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IL-1β Signaling Promotes CNS-Intrinsic Immune Control of West Nile Virus Infection  [PDF]
Hilario J. Ramos,Marion C. Lanteri,Gabriele Blahnik,Amina Negash,Mehul S. Suthar,Margaret M. Brassil,Khushbu Sodhi,Piper M. Treuting,Michael P. Busch,Philip J. Norris,Michael Gale Jr.
PLOS Pathogens , 2012, DOI: 10.1371/journal.ppat.1003039
Abstract: West Nile virus (WNV) is an emerging flavivirus capable of infecting the central nervous system (CNS) and mediating neuronal cell death and tissue destruction. The processes that promote inflammation and encephalitis within the CNS are important for control of WNV disease but, how inflammatory signaling pathways operate to control CNS infection is not defined. Here, we identify IL-1β signaling and the NLRP3 inflammasome as key host restriction factors involved in viral control and CNS disease associated with WNV infection. Individuals presenting with acute WNV infection displayed elevated levels of IL-1β in their plasma over the course of infection, suggesting a role for IL-1β in WNV immunity. Indeed, we found that in a mouse model of infection, WNV induced the acute production of IL-1β in vivo, and that animals lacking the IL-1 receptor or components involved in inflammasome signaling complex exhibited increased susceptibility to WNV pathogenesis. This outcome associated with increased accumulation of virus within the CNS but not peripheral tissues and was further associated with altered kinetics and magnitude of inflammation, reduced quality of the effector CD8+ T cell response and reduced anti-viral activity within the CNS. Importantly, we found that WNV infection triggers production of IL-1β from cortical neurons. Furthermore, we found that IL-1β signaling synergizes with type I IFN to suppress WNV replication in neurons, thus implicating antiviral activity of IL-1β within neurons and control of virus replication within the CNS. Our studies thus define the NLRP3 inflammasome pathway and IL-1β signaling as key features controlling WNV infection and immunity in the CNS, and reveal a novel role for IL-1β in antiviral action that restricts virus replication in neurons.
Exacerbation of CNS inflammation and neurodegeneration by systemic LPS treatment is independent of circulating IL-1β and IL-6
Carol L Murray, Donal T Skelly, Colm Cunningham
Journal of Neuroinflammation , 2011, DOI: 10.1186/1742-2094-8-50
Abstract: ME7 animals, at 18-19 weeks post-inoculation, were challenged with LPS (500 μg/kg) in the presence or absence of dexamethasone-21-phosphate (2 mg/kg) and effects on core-body temperature and systemic and CNS cytokine production and apoptosis were examined.LPS induced hypothermia and decreased exploratory activity. Dexamethasone-21-phosphate prevented this hypothermia, markedly suppressed systemic IL-1β and IL-6 secretion but did not prevent decreased exploration. Furthermore, robust transcription of cytokine mRNA occurred in the hippocampus of both ME7 and NBH (normal brain homogenate) control animals despite the effective blocking of systemic cytokine synthesis. Microglia primed by neurodegeneration were not blocked from the robust synthesis of IL-1β protein and endothelial COX-2 was also robustly synthesized. We injected biotinylated LPS at 100 μg/kg and even at this lower dose this could be detected in blood plasma. Apoptosis was acutely induced by LPS, despite the inhibition of the systemic cytokine response.These data suggest that LPS can directly activate the brain endothelium even at relatively low doses, obviating the need for systemic cytokine stimulation to transduce systemic inflammatory signals into the brain or to exacerbate existing pathology.It is known that chronic neurodegeneration is associated with an inflammatory response, chiefly mediated by the brain macrophage population, the microglia. However it remains unclear how this microglial response contributes to neurodegeneration and, thus far, non-steroidal anti-inflammatory drugs (NSAIDs) have not proved helpful in patients with dementia [1]. We have previously shown that the microglial response in the ME7 model of prion disease is characterised by a muted inflammatory phenotype with very limited synthesis of pro-inflammatory cytokines [2,3]. However these microglia are primed by disease to respond more robustly to subsequent inflammatory challenges either peripherally or centrally [4]. One conseq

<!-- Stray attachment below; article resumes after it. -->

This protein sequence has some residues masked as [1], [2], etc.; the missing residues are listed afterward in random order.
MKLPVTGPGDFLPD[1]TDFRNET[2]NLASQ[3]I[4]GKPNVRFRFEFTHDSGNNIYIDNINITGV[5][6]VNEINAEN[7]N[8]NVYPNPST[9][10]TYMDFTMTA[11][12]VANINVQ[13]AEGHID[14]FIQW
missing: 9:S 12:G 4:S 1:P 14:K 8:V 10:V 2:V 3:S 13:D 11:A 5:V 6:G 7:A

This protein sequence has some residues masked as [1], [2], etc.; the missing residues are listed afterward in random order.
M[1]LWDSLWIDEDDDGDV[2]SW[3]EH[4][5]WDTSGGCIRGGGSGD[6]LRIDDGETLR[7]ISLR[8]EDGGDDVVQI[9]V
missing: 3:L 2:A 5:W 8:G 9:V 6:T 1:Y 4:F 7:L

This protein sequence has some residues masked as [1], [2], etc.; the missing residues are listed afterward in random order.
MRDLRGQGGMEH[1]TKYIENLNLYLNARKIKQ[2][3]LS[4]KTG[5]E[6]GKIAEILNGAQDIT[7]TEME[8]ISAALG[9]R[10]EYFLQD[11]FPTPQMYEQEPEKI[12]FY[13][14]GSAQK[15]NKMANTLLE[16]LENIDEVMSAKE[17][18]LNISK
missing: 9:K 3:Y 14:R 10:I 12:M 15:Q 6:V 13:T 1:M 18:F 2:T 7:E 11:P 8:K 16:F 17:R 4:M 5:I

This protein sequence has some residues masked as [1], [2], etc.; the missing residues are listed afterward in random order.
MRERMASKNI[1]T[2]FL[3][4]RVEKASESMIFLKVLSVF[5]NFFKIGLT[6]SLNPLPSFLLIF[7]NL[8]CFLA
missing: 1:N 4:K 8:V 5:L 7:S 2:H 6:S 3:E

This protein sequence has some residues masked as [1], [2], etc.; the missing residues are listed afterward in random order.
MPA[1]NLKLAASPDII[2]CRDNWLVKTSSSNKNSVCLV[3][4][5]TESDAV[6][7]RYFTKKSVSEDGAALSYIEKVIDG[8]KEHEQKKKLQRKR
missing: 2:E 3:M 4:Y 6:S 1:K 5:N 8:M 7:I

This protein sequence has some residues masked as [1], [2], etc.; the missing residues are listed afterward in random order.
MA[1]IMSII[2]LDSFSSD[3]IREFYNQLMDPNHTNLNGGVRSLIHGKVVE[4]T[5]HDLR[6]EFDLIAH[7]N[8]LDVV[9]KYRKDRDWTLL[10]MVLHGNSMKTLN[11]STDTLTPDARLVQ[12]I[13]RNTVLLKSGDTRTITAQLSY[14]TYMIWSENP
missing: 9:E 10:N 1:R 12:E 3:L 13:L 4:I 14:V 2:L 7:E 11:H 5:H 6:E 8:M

Initiation and Regulation of CNS Autoimmunity: Balancing Immune Surveillance and Inflammation in the CNS  [PDF]
Melissa G. Harris, Zsuzsanna Fabry
Neuroscience & Medicine (NM) , 2012, DOI: 10.4236/nm.2012.33026
Abstract: While the central nervous system (CNS) was once thought to be immune privileged, more recent data support that certain areas of the healthy CNS are routinely patrolled by immune cells. Further, antigen drainage is another means by which the adaptive arm of the immune system can gain information about the health of the CNS. Altogether these ensure that the CNS is not beyond the scope of immune protection against viruses and tumors. However, immune surveillance in the CNS has to be tightly regulated, as CNS autoimmune disease and inflammation may arise from increased immune cell infiltration. In this review we discuss the concept and implications of CNS immune surveillance and introduce the CNS antigen-presenting cells (APCs) that potentially regulate neuroinflammation and autoimmunity. We also discuss novel animal models in which CNS disease initiation and the role of APCs in disease regulation can be tested.
Astrocyte Regulation of CNS Inflammation and Remyelination  [PDF]
Kumiko I. Claycomb,Kasey M. Johnson,Paige N. Winokur,Anthony V. Sacino,Stephen J. Crocker
Brain Sciences , 2013, DOI: 10.3390/brainsci3031109